An Interview with Will D. Campbell

Mississippi-native preacher and civil rights activist Will D. Campbell is a formidable figure. For over fifty years the self-described "preacher without a pulpit" has been stirring the conscience of the South on issues related to social justice, poverty, and race. After receiving an A.B. from Wake Forest College, Campbell earned a B.D. from Yale, where he looked to socially progressive faculty members like Liston Pope and H. Richard Niebuhr for guidance. He served as Director of Religious Life at the University of Mississippi from 1954 to 1956 until he was forced out of that office because of his civil rights work. After this he moved to Nashville where he worked behind the scenes in the sit-in movement. Campbell is a popular speaker and the author of numerous books and articles.  His Brother to a Dragonfly (New York: Seabury Press, 1977) was nominated for the National Book Award and garnered the Lillian Smith Prize.[1]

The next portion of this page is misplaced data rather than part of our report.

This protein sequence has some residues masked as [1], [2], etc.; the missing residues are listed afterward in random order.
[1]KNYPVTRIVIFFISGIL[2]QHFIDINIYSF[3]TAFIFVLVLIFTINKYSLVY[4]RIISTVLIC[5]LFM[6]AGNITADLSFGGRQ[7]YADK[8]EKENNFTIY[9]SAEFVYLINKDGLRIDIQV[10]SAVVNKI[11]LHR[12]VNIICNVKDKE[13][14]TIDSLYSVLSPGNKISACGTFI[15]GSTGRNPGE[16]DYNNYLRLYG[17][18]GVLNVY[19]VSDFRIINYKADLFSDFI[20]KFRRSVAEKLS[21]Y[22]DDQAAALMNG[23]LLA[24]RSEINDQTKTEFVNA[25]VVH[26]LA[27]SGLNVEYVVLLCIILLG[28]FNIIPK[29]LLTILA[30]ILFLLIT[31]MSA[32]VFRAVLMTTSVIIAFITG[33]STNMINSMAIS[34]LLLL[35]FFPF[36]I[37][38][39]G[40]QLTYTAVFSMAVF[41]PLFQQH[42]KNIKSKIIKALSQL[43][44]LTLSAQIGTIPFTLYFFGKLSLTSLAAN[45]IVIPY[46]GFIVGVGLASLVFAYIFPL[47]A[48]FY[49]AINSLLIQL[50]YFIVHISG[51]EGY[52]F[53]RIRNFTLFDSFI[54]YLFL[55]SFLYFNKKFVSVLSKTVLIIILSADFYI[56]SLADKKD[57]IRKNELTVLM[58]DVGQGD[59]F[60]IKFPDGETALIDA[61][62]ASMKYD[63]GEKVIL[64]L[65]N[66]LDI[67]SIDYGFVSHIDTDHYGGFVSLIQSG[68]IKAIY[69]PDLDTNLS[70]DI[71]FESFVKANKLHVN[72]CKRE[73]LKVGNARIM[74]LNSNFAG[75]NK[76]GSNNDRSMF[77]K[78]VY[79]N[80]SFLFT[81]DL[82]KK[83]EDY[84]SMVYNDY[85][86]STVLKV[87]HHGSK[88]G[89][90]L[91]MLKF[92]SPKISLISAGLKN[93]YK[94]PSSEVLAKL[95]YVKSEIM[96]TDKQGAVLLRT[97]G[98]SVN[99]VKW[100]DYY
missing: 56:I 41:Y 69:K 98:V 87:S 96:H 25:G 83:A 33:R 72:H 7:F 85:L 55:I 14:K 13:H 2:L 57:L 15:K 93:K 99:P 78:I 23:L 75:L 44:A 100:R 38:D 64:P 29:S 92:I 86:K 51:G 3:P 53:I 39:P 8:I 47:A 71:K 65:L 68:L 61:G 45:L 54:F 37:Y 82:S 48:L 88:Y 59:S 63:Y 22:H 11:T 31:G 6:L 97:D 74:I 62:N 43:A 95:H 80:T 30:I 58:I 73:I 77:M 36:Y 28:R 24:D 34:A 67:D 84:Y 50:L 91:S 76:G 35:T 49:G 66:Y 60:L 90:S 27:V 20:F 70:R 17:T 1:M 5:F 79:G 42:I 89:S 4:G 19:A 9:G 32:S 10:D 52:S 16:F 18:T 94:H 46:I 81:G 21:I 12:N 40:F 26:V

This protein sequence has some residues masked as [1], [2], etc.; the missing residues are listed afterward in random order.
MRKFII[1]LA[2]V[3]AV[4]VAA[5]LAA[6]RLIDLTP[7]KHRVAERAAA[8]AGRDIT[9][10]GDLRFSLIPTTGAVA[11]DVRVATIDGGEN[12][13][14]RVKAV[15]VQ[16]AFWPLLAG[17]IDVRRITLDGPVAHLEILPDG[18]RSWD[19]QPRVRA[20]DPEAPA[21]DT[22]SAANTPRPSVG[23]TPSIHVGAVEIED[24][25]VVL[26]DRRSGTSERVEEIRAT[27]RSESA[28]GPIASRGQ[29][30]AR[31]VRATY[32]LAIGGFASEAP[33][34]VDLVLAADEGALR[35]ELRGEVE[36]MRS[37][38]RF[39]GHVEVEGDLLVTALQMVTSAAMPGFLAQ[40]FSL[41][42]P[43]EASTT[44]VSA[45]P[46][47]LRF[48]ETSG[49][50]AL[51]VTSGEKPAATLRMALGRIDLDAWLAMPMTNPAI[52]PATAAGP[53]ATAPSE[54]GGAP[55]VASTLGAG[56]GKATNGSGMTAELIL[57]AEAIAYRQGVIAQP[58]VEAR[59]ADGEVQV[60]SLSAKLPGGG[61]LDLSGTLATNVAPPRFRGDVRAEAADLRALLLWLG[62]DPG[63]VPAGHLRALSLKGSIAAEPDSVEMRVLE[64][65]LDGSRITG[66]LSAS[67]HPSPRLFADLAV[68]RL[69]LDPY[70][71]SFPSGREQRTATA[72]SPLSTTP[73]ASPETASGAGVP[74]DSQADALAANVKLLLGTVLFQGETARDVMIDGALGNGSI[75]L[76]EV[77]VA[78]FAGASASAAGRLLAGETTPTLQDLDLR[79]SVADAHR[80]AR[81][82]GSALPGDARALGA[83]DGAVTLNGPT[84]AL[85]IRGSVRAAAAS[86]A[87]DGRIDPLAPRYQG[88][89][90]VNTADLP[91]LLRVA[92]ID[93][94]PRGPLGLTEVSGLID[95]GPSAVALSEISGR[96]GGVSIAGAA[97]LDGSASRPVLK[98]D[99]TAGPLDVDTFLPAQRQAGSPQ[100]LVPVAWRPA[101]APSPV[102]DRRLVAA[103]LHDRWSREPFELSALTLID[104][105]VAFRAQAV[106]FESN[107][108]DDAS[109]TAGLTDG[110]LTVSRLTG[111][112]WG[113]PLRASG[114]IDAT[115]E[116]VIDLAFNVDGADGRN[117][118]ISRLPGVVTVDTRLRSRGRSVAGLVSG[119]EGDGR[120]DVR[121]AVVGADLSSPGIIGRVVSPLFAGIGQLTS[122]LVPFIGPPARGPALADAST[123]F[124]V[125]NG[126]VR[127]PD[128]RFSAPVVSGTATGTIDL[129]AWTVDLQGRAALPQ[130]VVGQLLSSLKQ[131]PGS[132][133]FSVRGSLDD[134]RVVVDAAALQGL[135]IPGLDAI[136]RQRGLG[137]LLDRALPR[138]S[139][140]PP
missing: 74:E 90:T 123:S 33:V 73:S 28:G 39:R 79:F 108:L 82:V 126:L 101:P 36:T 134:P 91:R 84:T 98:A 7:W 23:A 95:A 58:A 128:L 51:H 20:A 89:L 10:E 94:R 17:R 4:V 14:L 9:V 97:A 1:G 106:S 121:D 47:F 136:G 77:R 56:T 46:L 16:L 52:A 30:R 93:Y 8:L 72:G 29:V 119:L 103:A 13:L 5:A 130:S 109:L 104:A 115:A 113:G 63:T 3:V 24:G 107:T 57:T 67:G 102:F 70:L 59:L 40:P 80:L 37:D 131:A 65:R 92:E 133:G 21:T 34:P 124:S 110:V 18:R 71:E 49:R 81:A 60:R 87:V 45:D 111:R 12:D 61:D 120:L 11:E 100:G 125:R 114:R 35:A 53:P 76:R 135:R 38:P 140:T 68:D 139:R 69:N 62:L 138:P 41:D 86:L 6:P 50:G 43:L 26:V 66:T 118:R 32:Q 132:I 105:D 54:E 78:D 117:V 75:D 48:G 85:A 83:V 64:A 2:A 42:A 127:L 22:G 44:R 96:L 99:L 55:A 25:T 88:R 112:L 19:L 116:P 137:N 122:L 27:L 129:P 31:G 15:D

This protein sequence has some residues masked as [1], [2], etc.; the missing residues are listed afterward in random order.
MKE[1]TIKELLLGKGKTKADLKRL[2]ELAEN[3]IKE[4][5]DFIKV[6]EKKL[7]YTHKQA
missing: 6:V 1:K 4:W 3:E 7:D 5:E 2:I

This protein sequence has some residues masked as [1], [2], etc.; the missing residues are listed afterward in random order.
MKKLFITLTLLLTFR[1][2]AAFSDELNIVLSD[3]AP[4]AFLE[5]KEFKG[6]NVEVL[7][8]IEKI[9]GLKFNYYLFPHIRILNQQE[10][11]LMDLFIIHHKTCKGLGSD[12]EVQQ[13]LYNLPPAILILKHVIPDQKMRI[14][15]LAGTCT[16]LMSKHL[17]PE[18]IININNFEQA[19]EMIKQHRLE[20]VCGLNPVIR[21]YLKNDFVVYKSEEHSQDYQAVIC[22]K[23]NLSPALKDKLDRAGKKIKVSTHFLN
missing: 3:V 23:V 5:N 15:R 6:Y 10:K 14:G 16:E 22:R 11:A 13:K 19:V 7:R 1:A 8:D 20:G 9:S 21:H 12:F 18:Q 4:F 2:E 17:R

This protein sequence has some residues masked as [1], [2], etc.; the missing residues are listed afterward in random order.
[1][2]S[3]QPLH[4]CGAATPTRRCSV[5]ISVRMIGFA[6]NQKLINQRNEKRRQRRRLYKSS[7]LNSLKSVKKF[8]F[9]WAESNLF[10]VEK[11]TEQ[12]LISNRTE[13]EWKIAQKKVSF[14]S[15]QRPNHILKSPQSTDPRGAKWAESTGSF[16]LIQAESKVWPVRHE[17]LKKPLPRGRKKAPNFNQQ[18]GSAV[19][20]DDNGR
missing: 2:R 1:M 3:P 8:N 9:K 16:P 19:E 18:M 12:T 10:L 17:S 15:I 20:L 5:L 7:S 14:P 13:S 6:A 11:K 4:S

Historian Benjamin Houston caught up with Campbell in 2003. In the interview below Campbell comments on his early years and his evolving views on race, religion and the black freedom struggle, the trials and tribulations of Nashville's civil rights workers, Vanderbilt University's Agrarian movement, undeterred neo-confederates, and the region's once-powerful white demagogic preachers.

Benjamin Houston is Visiting Assistant Professor of History and supervisor of the Black Pittsburgh since World War II Oral History Project at Carnegie Mellon University.

Benjamin Houston: It is July 1, 2003. I am in the cabin of Will Campbell near Mount Juliet, Tennessee. Reverend Campbell, I know you were born in Mississippi. What was the date?

Will Campbell: July 18, 1924.

Houston: How would you describe 1950's Nashville to me, an outsider both to Nashville and the 1950s?